How to Pack & Prepare for Disneyland with Toddlers

How to Pack & Prepare for Disneyland with Toddlers

Ryan turned 3 over Mother's Day weekend, and we celebrated with a family weekend at the Ritz Carlton Rancho Mirage. (More on that later this week!) 

We decided to continue the 3rd birthday celebrations at the happiest place on earth last week, so I wanted to share my do's and don't's, tips and tricks, and how to prep and enjoy Disneyland with your babies.

Now I'm not going to say If you follow everything in this blog, it'll be smooth sailing because your patience will be tested at least once or twice. (It's inevitable when you combine routine changes, skipped naps, hot days, and long lines...) 

I hope this blog is a helping guide to make your trip go a little more smoothly and be a lot memorable!

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If you're local, you need a Disneyland annual pass

We've been making good on using our annual passes to Disneyland and have gone five times this year. I keep saying, "we've become pros at it" because we kind of have.

We have the Southern California Select Annual Passes which have quite a few restrictions (namely that they are only good for weekdays and exclude most of the summer), but they work perfectly for us!

We did the math, and the passes were worth it after just two trips. It's an especially good deal when you consider that kids under 3 are free, so you can get by on an annual pass for just mom and dad!

You should also look into the MaxPass which is $10 per day/ticket and lets you schedule FASTPASSES right from your phone, letting you by-pass some of the longer lines. You also get access to PhotoPass for free downloads of your photos at the park that day.

I absolutely loved the PhotoPass feature. I was able to enjoy the moment with my kiddos while someone else handled the photography. (It was also nice to be IN the photos for a change.)

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My top tips for bringing young kids to Disneyland

1. Use the Baby Center

If you're a new mom or nursing mama (and even if not!) make sure to check out the amenities of the Baby Center. There's a private room with comfy chairs for nursing or pumping, a changing room with changing tables and sinks, a kitchen for preparing bottle and meals, a seating area to feed in high chairs, and they even sell the necessities like diapers, wipes, etc, in case you find yourself short.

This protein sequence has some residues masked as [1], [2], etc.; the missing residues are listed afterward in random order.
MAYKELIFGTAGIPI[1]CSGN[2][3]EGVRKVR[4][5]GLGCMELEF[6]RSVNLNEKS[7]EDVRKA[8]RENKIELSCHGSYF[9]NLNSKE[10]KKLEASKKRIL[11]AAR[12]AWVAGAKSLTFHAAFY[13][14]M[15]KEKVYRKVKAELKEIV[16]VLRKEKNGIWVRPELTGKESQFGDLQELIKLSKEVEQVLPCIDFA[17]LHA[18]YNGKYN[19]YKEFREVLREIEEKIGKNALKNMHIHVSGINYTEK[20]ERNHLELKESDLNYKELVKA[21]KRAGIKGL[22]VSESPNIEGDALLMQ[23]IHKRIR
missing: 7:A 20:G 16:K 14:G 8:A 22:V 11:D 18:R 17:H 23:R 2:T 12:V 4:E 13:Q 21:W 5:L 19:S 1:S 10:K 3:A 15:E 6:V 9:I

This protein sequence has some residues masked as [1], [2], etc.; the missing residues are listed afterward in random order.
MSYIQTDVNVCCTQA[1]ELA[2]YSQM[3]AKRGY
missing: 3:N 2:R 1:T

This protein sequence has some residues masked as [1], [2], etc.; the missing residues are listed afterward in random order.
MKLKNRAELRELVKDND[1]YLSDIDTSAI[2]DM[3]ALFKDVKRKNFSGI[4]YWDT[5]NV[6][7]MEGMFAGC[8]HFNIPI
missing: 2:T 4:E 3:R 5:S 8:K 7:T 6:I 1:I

Leo's first trip to Disneyland.

Leo's first trip to Disneyland.

2. Pack Warm Clothes & A Camera

It can get a little chilly in Anaheim in the evenings, no matter what time of year it is. Pack warm clothes and a blanket to bundle up your kids in the stroller. (You'd be amazed at how hard it can be to find a sweater at one of the shops when you really need one!)

I also recommend packing your own camera (the good one, not the smartphone one) for your first trip. It's painful to lug it around on every trip, but it's worth it to bring it on baby's super special first Disney visit. And, don't forget to ask for baby's first visit pin and have a pair of personalized Mickey ears made to save as special momentos for your first timer!

 We love our personalized Mickey ears!

We love our personalized Mickey ears!

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3. BYOS #1: bring your own stroller

The plastic ones they have available to rent are not comfy, and it’s impossible to take a nap in. 

If you have two littles, I highly recommend the UPPAbaby G-LINK (that's an affiliate link). This awesome stroller stores all the snacks and extra things you'll need to pack, it's lightweight for a double, and the boys love being side by side.

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4. BYOS #2: Bring Your Own Snacks

You'll want to pack ample snacks and water... because we all know kiddos want to eat all the time!

My boys love to have their favorites on standby and it makes me feel better knowing they will eat the foods they love. We typically hit up the stores for bananas, string cheese, muffins, bread rolls, and granola bars.

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5. Avoid surprises as best as you can